Cationic peptides: Distribution and mechanisms of resistance

Deirdre A. Devine, Robert E.W. Hancock

Research output: Contribution to journalReview articlepeer-review

152 Citations (Scopus)


Cationic antimicrobial peptides are observed throughout nature. In mammals they are observed both at epithelial surfaces and within the granules of phagocytic cells. They are an important component of innate defences, since in addition to their ability to kill microorganisms, they are able to modulate inflammatory responses. With respect to their ability to kill bacteria, it is very difficult to isolate resistant mutants. However there are a few known mechanisms of intrinsic resistance, including PhoPQ-dependent and other alterations in lipopolysaccharide structure that influence self promoted uptake, and protease-mediated resistance.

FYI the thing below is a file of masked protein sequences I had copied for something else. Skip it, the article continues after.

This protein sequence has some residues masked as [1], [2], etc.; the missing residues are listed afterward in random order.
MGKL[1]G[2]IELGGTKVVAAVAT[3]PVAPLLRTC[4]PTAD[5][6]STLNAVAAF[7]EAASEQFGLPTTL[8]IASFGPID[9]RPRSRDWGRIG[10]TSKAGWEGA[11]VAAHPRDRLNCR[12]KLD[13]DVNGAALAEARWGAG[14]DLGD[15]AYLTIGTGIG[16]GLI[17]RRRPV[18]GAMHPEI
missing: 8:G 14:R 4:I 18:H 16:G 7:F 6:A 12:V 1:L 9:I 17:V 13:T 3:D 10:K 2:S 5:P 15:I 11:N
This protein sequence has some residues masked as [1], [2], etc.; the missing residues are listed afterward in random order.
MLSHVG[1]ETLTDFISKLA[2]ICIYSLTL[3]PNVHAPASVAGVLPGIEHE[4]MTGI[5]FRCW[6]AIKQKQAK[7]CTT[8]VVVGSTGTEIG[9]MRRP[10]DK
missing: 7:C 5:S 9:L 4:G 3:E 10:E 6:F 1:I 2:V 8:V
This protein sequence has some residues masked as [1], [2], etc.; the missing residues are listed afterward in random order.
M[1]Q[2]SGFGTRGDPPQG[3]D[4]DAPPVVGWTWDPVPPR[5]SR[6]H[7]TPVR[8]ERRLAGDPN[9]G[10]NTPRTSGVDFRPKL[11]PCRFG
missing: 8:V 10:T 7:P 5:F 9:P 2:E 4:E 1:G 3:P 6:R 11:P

Original languageEnglish
Pages (from-to)703-714
Number of pages12
JournalCurrent Pharmaceutical Design
Issue number9
Publication statusPublished or Issued - 2002
Externally publishedYes

ASJC Scopus subject areas

  • Pharmacology
  • Drug Discovery

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